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This review is from: The Chronicles of Narnia (Paperback)
Many decades ago, two drinking buddies wrote vastly different fantasy series, which set the groundwork for the fantasy genre. One was J.R.R. Tolkien, author of the classic "Lord of the Rings" and "The Hobbit." And the other was C.S. Lewis, the author of the philosophical "Space Trilogy." Before these two, fantasy was only a few books by a small number of obscure authors.
Many years later, C.S. Lewis is still a classic, much-read author, and his books are about to hit the big screen -- "The Lion, the Witch and the Wardrobe" will debut in December, following the footsteps of Tolkien's movie adaptations. So, dust off the Narnia Chronicles and reacquaint yourself with these fantasy stories.
"The Lion, The Witch and the Wardrobe" opens as four children (Lucy, Edmund, Susan and Peter) are being shipped to a country mansion to avoid German bombings. While exploring the house, Lucy accidently ventures into a winter-locked world called Narnia, ruled over by the evil White Witch. The god-king Aslan is about to return to destroy the Witch -- but she has a hold on Edmund....
"Prince Caspian" takes place long after the events of the first book. Young Prince Caspian escapes his uncle's castle when his life is threatened, and he finds refuge with the hidden races of Narnia -- dwarves, talking animals, dryads, centaurs and many others. And to help Caspian regain the throne, the two kings and two queens of Narnia are called back...
"Voyage of the Dawn Treader" begins when Edmund, Lucy and their obnoxious cousin Eustace are sucked through a painting into Narnia, where their pal Caspian is now king of Narnia (not to mention fully grown). Caspian is heading toward the end of the world to find several knights who were banished, and vanished into the perilous islands along the sea. But the Dawn Treader's voyage will literally take them where no one has gone before... and returned to tell about it.
"The Silver Chair" heads into slightly darker territory when Eustace returns to boarding school. He and outcast girl Jill Pole are drawn into Narnia, where Jill must perform a task to redeem herself for a stupid stunt. She must find Caspian's missing son Rilian. This search will send the two children across Narnia with the pessimistic Puddleglum, where they will encounter carnivorous Giants, creepy underground creatures, and an enemy worse than they could have imagined...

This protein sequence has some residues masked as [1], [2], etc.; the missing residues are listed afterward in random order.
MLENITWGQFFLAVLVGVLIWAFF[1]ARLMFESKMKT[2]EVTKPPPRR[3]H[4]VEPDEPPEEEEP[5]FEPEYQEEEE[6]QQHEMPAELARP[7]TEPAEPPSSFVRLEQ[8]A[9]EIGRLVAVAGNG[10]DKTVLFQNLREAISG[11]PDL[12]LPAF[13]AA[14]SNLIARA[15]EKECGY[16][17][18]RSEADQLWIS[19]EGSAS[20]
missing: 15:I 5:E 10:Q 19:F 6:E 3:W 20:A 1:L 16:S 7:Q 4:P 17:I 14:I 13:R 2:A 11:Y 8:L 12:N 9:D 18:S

"Horse and His Boy" shoots back in time to the middle of the first book. Shasta lives with the man he thinks to be his father in a hovel by the sea, but when he learns that he was a foundling, he escapes with a talking horse, Bree. During his escape, he meets the escaping noblewoman Aravis (who also has a talking horse). The two plan to escape to Narnia. But in the capital city, there is a conspiracy brewing against the visiting Narnian kings and queens, and Shasta and Aravis are drawn into it.
"Magician's Nephew" clears up many of the questions about Narnia, Aslan and the White Witch. Digory and Polly end up in very serious trouble when they encounter Digory's weird, slightly nutty uncle, a magician who has created magical rings that send the user to other worlds. They accidently set loose the evil Queen Jadis, who goes on a rampage through London -- until they pull her out of our world, and into the newborn world of Narnia.
"The Last Battle" is definitely the end of the series, where Narnia has decayed into violence and hatred, as a prelude to the final battle between good and evil. Humans are destroying the trees and killing the dryads, and a false Aslan is appearing to mislead the fearful inhabitants of Narnia. Old and new friends -- some from other worlds -- will band together as the true Aslan prepares to lead them to a new land.
Anyone who dislikes allegory -- religious or otherwise -- should steer clear of the Chronicles. While Lewis' beliefs are presented in a more complex and subtle manner in his other books, like the Space Trilogy, the parallels to Christian belief are very obvious here. Even Tolkien, who was Lewis' longtime friend, found that annoying.
But as a fantasy, this series is a fantastic read, and was also the first of the kids-get-swept-into-other-worlds novels. Lewis reshapes typical mythical elements like dwarves, nymphs, talking animals, centaurs and wicked witches into shape in his invented world. Moreover, his land of Narnia is a complex and very inviting place. It's not always fun, but Lewis always leaves you with the feeling that the good guys will come out on top.
Like many other British authors writing for kids, Lewis' writing can get a bit precious. But he includes loads of detail, mystery and cultural intrigure in his stories -- and not just for Narnia either. For example, Calormene is a sort of generic Middle-Eastern land, very Arabian Nights. It's full of culture and beauty, but also with good guys and bad guys.
What's more, readers can appreciate the mysteries and questions that Lewis sprinkles through the book, and which are explained as the story goes on. Where did the lamppost come from, for example? Why are there humans in Narnia? Where did Reepicheep go? Most of these are answered at one point or another.
The Chronicles of Narnia are a longstanding classic, fun and dramatic and action-packed. For a bit more insight into the forthcoming movie -- and the history of fantasy -- check out "The Chronicles of Narnia."